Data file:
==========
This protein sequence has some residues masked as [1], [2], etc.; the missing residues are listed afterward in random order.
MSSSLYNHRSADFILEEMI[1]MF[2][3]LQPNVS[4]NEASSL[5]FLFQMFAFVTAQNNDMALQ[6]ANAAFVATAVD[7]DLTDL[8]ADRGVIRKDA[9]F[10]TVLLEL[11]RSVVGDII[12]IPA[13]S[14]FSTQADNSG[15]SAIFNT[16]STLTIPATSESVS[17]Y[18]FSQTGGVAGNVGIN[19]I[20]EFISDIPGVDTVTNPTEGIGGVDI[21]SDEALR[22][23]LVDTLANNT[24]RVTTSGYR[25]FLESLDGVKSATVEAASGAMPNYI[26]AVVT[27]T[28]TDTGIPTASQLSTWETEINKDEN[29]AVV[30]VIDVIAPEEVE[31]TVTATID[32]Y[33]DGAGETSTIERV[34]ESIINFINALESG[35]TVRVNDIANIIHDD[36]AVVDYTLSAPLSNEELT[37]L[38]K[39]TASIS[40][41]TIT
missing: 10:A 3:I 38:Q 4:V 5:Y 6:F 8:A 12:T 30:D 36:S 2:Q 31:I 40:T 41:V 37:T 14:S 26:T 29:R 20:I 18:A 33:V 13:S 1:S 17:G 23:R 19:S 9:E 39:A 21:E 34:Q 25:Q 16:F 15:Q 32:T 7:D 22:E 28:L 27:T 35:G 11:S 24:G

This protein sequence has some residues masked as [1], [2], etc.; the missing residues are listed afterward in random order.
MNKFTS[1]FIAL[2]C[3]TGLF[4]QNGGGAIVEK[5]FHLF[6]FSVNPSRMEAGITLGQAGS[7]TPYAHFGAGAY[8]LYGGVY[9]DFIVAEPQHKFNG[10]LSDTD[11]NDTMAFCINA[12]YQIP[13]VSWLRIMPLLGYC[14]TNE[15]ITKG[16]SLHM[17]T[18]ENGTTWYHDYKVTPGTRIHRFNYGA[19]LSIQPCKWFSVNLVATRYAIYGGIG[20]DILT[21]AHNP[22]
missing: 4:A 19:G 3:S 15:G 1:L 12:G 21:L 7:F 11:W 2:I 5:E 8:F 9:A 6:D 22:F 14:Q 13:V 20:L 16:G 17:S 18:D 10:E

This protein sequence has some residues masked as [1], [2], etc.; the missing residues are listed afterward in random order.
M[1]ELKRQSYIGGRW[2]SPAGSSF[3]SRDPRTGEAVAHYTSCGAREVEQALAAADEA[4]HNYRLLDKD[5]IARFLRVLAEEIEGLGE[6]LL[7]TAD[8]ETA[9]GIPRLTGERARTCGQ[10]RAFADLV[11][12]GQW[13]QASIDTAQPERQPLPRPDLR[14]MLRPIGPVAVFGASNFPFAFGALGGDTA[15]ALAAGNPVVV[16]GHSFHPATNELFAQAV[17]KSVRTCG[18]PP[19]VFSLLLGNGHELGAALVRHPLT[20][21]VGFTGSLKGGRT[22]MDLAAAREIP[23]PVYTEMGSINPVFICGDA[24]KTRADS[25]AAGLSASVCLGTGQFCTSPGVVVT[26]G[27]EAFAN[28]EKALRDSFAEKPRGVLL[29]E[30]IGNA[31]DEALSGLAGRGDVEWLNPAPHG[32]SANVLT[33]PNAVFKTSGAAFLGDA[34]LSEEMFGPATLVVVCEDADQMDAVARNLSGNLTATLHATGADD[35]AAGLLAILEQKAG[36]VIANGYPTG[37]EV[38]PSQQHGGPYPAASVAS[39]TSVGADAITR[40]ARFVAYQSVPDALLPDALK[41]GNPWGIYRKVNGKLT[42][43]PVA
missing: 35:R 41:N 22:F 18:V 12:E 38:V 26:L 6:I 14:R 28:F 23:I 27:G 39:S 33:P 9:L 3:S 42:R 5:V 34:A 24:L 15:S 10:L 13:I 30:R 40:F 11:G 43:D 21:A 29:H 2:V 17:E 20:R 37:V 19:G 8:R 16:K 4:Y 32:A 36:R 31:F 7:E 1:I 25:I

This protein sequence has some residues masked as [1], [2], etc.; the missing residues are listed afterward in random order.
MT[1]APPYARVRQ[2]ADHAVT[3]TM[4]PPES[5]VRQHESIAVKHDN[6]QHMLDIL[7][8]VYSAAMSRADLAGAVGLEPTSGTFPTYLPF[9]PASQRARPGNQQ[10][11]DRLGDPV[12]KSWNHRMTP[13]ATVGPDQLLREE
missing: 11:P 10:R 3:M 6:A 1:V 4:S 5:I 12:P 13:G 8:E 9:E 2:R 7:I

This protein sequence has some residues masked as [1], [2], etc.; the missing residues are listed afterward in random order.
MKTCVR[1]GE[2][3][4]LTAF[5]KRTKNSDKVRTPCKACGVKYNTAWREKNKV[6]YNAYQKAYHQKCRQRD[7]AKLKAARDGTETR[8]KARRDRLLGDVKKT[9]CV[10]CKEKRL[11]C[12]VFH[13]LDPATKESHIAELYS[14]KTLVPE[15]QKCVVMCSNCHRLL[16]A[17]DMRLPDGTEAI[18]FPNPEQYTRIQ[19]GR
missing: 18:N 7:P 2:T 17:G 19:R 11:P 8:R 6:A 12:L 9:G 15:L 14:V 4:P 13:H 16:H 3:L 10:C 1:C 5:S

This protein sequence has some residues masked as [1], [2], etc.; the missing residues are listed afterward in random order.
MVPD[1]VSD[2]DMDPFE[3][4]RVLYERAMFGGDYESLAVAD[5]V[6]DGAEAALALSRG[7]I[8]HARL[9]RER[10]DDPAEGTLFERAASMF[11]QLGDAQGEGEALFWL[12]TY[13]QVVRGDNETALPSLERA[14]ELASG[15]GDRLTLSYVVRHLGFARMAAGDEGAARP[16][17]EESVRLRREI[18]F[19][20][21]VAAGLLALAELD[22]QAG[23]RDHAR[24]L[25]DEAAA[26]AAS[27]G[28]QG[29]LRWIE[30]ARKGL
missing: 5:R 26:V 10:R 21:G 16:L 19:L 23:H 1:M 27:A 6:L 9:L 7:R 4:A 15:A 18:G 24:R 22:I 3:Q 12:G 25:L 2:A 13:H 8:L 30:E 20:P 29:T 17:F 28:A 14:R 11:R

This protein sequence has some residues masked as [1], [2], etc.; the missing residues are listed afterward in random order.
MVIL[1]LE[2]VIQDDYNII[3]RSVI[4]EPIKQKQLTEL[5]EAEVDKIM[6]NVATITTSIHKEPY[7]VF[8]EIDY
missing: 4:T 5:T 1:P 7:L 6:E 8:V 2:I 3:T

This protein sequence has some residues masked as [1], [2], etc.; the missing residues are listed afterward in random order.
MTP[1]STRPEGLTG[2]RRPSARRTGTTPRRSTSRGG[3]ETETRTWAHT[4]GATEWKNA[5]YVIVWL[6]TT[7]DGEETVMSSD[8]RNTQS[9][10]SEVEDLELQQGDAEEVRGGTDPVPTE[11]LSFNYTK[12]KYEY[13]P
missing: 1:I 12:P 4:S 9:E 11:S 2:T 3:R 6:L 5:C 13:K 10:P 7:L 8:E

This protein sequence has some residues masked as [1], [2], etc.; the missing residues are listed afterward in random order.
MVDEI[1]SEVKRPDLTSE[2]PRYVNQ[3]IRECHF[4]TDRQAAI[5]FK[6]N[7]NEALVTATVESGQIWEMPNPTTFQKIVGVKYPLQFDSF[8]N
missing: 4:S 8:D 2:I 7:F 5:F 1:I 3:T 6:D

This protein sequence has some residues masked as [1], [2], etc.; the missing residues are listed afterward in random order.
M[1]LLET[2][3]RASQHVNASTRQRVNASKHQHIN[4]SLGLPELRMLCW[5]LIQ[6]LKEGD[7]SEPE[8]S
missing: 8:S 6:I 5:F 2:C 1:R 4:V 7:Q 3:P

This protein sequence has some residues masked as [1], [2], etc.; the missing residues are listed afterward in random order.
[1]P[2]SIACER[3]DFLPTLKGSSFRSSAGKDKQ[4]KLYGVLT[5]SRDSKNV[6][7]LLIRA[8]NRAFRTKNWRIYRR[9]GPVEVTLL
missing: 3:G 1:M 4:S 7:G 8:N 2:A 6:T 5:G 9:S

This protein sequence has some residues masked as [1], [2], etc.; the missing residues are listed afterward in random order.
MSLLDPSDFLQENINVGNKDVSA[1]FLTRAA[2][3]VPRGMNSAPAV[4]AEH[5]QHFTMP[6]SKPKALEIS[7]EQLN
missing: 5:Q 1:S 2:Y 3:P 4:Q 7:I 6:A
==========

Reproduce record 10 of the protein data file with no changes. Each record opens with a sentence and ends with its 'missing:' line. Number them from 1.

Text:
This protein sequence has some residues masked as [1], [2], etc.; the missing residues are listed afterward in random order.
M[1]LLET[2][3]RASQHVNASTRQRVNASKHQHIN[4]SLGLPELRMLCW[5]LIQ[6]LKEGD[7]SEPE[8]S
missing: 8:S 6:I 5:F 2:C 1:R 4:V 7:Q 3:P